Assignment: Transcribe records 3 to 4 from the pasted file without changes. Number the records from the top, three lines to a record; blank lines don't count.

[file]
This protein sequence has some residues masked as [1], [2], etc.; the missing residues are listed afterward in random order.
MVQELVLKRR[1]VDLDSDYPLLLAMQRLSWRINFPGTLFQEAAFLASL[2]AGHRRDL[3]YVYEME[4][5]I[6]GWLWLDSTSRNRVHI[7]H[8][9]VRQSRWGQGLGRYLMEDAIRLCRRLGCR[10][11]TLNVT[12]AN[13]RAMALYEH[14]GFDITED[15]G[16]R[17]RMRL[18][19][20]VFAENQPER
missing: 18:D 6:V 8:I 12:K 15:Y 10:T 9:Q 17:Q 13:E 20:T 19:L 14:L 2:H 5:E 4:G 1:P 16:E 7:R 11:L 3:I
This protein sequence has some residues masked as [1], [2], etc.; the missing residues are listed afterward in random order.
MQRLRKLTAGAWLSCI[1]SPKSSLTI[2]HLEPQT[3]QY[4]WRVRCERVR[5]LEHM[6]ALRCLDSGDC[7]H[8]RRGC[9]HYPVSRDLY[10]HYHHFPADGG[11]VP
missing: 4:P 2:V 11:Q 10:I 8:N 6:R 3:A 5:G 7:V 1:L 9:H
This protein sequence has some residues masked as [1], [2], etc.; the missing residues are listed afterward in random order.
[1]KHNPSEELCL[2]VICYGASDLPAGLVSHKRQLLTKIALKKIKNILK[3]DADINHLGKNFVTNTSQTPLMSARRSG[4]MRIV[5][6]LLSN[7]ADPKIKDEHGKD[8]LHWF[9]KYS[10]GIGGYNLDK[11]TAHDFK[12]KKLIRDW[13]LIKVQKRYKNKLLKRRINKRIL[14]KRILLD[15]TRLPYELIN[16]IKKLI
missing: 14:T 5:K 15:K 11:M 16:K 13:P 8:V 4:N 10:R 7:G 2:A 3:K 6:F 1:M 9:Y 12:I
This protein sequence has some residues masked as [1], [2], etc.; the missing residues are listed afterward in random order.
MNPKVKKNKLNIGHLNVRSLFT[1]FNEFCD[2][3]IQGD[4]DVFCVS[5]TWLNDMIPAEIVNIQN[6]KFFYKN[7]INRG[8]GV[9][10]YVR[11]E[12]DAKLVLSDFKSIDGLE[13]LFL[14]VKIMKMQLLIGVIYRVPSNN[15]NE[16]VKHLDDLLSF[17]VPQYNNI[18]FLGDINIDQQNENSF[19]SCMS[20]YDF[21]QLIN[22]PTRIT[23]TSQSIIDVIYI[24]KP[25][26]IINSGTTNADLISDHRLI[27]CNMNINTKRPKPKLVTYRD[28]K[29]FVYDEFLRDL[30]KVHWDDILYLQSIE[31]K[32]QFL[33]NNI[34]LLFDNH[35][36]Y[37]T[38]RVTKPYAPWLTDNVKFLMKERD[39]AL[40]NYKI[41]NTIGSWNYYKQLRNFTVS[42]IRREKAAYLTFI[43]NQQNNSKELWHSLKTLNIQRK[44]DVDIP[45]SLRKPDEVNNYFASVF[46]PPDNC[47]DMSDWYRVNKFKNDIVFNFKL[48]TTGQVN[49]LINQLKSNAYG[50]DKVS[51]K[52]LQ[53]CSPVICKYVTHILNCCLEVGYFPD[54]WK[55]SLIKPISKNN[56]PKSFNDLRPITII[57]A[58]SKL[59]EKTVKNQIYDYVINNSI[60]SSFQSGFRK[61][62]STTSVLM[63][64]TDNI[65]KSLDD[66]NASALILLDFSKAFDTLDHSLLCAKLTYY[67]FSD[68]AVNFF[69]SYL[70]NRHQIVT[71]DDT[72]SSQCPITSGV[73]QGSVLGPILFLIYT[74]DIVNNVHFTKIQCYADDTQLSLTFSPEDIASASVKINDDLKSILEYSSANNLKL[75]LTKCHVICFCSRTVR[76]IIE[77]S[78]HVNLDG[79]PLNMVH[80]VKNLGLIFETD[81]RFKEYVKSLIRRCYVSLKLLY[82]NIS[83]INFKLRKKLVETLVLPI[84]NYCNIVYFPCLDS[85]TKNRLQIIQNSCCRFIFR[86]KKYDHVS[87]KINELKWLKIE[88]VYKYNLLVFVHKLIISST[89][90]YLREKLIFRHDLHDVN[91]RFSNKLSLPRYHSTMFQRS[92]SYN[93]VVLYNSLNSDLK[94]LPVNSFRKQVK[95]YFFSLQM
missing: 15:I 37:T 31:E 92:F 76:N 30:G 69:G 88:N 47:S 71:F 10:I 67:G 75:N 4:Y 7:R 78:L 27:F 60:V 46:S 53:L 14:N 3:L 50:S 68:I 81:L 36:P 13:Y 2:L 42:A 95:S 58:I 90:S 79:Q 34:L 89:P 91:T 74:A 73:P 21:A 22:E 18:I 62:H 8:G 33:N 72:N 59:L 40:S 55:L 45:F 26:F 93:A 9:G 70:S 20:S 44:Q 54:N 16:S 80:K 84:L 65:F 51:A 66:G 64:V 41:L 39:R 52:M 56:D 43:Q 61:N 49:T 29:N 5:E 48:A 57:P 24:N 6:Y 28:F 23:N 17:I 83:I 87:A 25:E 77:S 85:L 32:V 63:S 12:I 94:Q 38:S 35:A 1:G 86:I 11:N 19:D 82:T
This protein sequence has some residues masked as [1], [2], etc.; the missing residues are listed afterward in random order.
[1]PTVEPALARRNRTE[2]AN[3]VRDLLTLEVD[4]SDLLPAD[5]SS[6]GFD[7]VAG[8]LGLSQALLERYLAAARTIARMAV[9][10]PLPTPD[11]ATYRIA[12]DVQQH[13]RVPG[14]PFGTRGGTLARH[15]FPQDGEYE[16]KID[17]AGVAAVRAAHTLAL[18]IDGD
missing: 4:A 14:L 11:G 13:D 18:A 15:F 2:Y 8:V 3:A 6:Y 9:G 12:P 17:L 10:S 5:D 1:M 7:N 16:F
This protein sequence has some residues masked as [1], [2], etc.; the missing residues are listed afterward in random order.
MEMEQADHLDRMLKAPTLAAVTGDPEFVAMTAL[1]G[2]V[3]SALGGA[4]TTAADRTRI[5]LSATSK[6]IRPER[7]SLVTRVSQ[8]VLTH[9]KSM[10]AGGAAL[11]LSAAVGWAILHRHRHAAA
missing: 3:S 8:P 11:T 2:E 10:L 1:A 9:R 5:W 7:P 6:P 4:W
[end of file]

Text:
This protein sequence has some residues masked as [1], [2], etc.; the missing residues are listed afterward in random order.
[1]KHNPSEELCL[2]VICYGASDLPAGLVSHKRQLLTKIALKKIKNILK[3]DADINHLGKNFVTNTSQTPLMSARRSG[4]MRIV[5][6]LLSN[7]ADPKIKDEHGKD[8]LHWF[9]KYS[10]GIGGYNLDK[11]TAHDFK[12]KKLIRDW[13]LIKVQKRYKNKLLKRRINKRIL[14]KRILLD[15]TRLPYELIN[16]IKKLI
missing: 14:T 5:K 15:K 11:M 16:K 13:P 8:V 4:N 10:R 7:G 2:A 3:K 6:F 1:M 9:Y 12:I
This protein sequence has some residues masked as [1], [2], etc.; the missing residues are listed afterward in random order.
MNPKVKKNKLNIGHLNVRSLFT[1]FNEFCD[2][3]IQGD[4]DVFCVS[5]TWLNDMIPAEIVNIQN[6]KFFYKN[7]INRG[8]GV[9][10]YVR[11]E[12]DAKLVLSDFKSIDGLE[13]LFL[14]VKIMKMQLLIGVIYRVPSNN[15]NE[16]VKHLDDLLSF[17]VPQYNNI[18]FLGDINIDQQNENSF[19]SCMS[20]YDF[21]QLIN[22]PTRIT[23]TSQSIIDVIYI[24]KP[25][26]IINSGTTNADLISDHRLI[27]CNMNINTKRPKPKLVTYRD[28]K[29]FVYDEFLRDL[30]KVHWDDILYLQSIE[31]K[32]QFL[33]NNI[34]LLFDNH[35][36]Y[37]T[38]RVTKPYAPWLTDNVKFLMKERD[39]AL[40]NYKI[41]NTIGSWNYYKQLRNFTVS[42]IRREKAAYLTFI[43]NQQNNSKELWHSLKTLNIQRK[44]DVDIP[45]SLRKPDEVNNYFASVF[46]PPDNC[47]DMSDWYRVNKFKNDIVFNFKL[48]TTGQVN[49]LINQLKSNAYG[50]DKVS[51]K[52]LQ[53]CSPVICKYVTHILNCCLEVGYFPD[54]WK[55]SLIKPISKNN[56]PKSFNDLRPITII[57]A[58]SKL[59]EKTVKNQIYDYVINNSI[60]SSFQSGFRK[61][62]STTSVLM[63][64]TDNI[65]KSLDD[66]NASALILLDFSKAFDTLDHSLLCAKLTYY[67]FSD[68]AVNFF[69]SYL[70]NRHQIVT[71]DDT[72]SSQCPITSGV[73]QGSVLGPILFLIYT[74]DIVNNVHFTKIQCYADDTQLSLTFSPEDIASASVKINDDLKSILEYSSANNLKL[75]LTKCHVICFCSRTVR[76]IIE[77]S[78]HVNLDG[79]PLNMVH[80]VKNLGLIFETD[81]RFKEYVKSLIRRCYVSLKLLY[82]NIS[83]INFKLRKKLVETLVLPI[84]NYCNIVYFPCLDS[85]TKNRLQIIQNSCCRFIFR[86]KKYDHVS[87]KINELKWLKIE[88]VYKYNLLVFVHKLIISST[89][90]YLREKLIFRHDLHDVN[91]RFSNKLSLPRYHSTMFQRS[92]SYN[93]VVLYNSLNSDLK[94]LPVNSFRKQVK[95]YFFSLQM
missing: 15:I 37:T 31:E 92:F 76:N 30:G 69:G 88:N 47:S 71:F 10:I 67:G 75:N 4:Y 7:R 78:L 27:F 60:V 46:S 53:L 14:N 3:L 50:S 68:I 81:L 36:P 13:Y 2:L 42:A 95:S 58:I 90:S 79:Q 34:L 89:P 91:T 74:A 73:P 21:A 22:E 18:I 62:H 8:G 33:N 72:N 59:L 40:S 55:L 45:F 26:F 93:A 9:G 70:S 20:S 44:Q 54:N 16:S 80:K 84:L 65:F 51:A 66:G 64:V 41:L 39:R 52:M 56:D 43:Q 61:N 49:T 29:N 5:E 48:A 57:P 24:N 6:Y 28:F 23:N 17:I 83:I 87:A 25:E 77:S 85:L 32:V 63:S 12:I 94:Q 38:S 35:A 1:G 86:I 11:N 19:D 82:T